This question already has an answer here:
- How to write portable code in c++? 12 answers
I'm trying to write code that can be compiled with any modern version of g++ and am having difficulties. I wrote the code using Visual Studios and it worked fine but I tried compiling it on another computer and it had problems.
One problem was it didn't recognize the macro
EXIT_SUCCESS. I see here it's defined in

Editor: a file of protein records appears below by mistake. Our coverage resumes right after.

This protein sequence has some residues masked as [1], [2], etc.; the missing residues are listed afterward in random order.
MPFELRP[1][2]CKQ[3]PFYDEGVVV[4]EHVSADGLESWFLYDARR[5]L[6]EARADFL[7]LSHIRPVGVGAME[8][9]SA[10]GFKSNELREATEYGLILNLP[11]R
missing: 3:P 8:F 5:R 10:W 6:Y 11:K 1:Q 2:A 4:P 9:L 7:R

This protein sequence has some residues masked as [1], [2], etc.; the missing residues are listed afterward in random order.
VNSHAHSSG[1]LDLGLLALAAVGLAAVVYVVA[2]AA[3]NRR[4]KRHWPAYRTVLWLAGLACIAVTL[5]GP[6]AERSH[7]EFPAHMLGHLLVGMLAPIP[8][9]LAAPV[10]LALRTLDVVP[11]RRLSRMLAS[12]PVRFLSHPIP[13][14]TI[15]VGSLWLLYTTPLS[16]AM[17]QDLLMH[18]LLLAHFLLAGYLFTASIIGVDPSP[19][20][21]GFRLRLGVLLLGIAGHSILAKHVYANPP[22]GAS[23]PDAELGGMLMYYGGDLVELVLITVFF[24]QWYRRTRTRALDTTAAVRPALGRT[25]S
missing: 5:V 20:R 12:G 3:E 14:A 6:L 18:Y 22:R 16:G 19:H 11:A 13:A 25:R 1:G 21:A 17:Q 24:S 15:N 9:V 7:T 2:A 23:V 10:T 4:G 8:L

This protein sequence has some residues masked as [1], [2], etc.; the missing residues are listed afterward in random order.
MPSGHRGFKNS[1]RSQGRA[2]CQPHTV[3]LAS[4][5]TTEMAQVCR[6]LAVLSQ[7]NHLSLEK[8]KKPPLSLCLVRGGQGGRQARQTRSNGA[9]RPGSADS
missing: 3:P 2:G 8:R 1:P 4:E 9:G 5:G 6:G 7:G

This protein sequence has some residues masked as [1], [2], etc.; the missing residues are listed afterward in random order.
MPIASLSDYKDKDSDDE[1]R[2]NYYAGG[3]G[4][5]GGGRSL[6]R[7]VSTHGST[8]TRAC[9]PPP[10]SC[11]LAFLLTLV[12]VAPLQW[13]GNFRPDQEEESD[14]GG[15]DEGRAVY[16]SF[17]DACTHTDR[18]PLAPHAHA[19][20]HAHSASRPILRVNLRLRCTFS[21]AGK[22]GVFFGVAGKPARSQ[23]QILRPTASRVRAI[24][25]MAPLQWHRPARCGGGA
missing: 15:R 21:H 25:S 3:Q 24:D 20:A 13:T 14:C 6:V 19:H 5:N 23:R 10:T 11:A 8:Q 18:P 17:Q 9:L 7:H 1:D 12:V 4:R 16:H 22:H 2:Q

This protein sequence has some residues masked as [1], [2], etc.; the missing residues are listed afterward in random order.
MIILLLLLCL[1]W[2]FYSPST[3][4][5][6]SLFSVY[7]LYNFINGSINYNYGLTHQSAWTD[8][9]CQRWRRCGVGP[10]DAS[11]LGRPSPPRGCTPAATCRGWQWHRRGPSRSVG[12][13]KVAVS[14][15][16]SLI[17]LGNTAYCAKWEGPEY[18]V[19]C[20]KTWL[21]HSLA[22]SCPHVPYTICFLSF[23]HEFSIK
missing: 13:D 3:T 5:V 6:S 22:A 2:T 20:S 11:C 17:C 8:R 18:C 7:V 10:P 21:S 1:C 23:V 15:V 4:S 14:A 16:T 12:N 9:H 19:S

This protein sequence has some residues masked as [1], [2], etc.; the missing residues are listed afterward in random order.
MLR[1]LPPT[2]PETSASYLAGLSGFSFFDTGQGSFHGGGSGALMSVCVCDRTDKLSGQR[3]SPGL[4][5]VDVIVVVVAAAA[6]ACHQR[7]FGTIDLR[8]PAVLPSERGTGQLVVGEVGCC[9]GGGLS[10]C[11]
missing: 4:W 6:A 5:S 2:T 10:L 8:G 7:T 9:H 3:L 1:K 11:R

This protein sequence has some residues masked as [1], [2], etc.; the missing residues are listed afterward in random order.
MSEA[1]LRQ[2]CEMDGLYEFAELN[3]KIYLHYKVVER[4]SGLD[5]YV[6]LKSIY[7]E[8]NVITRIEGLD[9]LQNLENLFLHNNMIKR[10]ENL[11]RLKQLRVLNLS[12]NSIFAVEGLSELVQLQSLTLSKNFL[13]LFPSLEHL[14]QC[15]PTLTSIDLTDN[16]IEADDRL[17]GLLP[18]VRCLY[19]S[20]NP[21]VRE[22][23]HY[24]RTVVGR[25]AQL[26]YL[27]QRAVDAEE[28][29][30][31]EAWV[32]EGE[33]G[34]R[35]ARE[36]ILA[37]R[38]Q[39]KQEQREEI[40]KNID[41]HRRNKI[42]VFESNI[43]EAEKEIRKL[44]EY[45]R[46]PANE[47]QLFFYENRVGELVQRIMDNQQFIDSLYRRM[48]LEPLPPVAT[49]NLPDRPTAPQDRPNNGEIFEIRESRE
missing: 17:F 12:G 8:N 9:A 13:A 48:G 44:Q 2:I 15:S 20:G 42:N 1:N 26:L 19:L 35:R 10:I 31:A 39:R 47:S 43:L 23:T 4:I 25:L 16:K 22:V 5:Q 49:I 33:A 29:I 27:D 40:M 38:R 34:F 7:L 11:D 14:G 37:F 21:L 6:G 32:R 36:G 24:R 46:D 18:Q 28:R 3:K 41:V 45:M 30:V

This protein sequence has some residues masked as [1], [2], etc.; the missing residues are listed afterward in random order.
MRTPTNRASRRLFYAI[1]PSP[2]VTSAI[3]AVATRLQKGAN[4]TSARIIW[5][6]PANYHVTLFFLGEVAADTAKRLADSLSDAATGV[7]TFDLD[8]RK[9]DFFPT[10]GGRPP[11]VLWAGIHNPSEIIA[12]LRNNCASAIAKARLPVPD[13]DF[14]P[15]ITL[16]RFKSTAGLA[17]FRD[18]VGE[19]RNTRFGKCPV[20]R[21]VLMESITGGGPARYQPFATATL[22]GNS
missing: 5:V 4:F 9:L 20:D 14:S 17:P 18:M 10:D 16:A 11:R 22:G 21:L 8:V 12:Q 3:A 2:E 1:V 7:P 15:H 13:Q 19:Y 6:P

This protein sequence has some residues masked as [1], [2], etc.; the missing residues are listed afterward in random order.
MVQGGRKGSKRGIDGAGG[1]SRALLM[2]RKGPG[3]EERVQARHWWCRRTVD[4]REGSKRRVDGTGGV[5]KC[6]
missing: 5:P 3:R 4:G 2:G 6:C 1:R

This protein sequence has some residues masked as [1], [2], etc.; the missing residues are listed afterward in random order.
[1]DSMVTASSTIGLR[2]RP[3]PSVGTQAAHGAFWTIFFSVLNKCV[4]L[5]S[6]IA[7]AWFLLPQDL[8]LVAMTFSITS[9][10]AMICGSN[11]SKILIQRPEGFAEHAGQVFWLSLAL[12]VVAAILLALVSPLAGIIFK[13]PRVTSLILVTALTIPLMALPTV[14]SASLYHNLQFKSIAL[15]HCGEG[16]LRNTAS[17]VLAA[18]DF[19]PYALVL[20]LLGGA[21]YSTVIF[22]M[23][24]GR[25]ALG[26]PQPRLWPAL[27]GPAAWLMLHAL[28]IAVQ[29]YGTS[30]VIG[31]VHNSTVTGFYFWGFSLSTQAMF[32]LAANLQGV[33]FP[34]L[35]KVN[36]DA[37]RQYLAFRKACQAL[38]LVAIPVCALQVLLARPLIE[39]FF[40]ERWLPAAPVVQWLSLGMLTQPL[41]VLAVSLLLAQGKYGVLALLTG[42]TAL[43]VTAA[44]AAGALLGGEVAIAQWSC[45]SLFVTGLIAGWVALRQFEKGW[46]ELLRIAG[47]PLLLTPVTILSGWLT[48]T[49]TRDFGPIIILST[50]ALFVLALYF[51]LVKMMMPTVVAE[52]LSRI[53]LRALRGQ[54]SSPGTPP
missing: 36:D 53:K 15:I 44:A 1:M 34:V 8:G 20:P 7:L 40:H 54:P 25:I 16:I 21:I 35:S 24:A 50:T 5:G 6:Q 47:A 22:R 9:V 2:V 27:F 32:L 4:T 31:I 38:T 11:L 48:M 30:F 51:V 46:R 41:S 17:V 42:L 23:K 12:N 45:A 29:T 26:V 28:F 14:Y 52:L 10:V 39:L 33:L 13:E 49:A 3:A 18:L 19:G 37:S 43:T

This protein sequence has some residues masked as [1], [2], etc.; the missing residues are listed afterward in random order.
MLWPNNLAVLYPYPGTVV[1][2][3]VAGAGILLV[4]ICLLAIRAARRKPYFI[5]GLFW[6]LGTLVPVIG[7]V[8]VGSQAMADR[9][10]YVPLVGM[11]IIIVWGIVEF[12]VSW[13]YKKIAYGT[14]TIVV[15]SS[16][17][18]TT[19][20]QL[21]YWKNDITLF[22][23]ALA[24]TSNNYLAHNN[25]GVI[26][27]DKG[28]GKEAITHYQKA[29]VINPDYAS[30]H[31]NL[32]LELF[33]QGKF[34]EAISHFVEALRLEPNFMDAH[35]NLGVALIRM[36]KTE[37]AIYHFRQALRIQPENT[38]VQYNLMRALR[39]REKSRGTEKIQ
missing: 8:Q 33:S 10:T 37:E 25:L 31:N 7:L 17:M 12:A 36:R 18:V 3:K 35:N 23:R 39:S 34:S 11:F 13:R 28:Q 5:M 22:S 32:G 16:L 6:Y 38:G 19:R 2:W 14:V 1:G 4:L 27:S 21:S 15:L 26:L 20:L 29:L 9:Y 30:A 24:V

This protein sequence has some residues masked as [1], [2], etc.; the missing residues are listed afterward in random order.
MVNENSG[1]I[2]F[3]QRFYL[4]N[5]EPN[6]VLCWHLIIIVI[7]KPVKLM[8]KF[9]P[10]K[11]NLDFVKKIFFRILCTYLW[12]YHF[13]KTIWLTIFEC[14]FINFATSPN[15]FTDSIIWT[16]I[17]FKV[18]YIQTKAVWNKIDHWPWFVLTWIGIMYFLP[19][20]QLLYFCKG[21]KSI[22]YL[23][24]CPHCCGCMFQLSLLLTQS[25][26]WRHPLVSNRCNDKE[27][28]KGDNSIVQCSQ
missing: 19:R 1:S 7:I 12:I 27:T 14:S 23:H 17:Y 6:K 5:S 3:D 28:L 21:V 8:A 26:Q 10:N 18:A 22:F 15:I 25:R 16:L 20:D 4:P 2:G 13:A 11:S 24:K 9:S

cstdlib but how come in VS I didn't need to import that library?
Also in a .h file I had
const private int PI = 3.1416 and on the other computer it didn't like that.
So how do you know what's going to be portable? I thought C (and therefore inherently C++) was invented to be compiled anywhere. I asked this question but think it go misinterpreted, are there certain settings that must be done to the IDE to ensure portability?
EDIT: I might understand it better knowing why did the code compile in Visual Studio without
include <cstdlib> and how do you turn off such feature?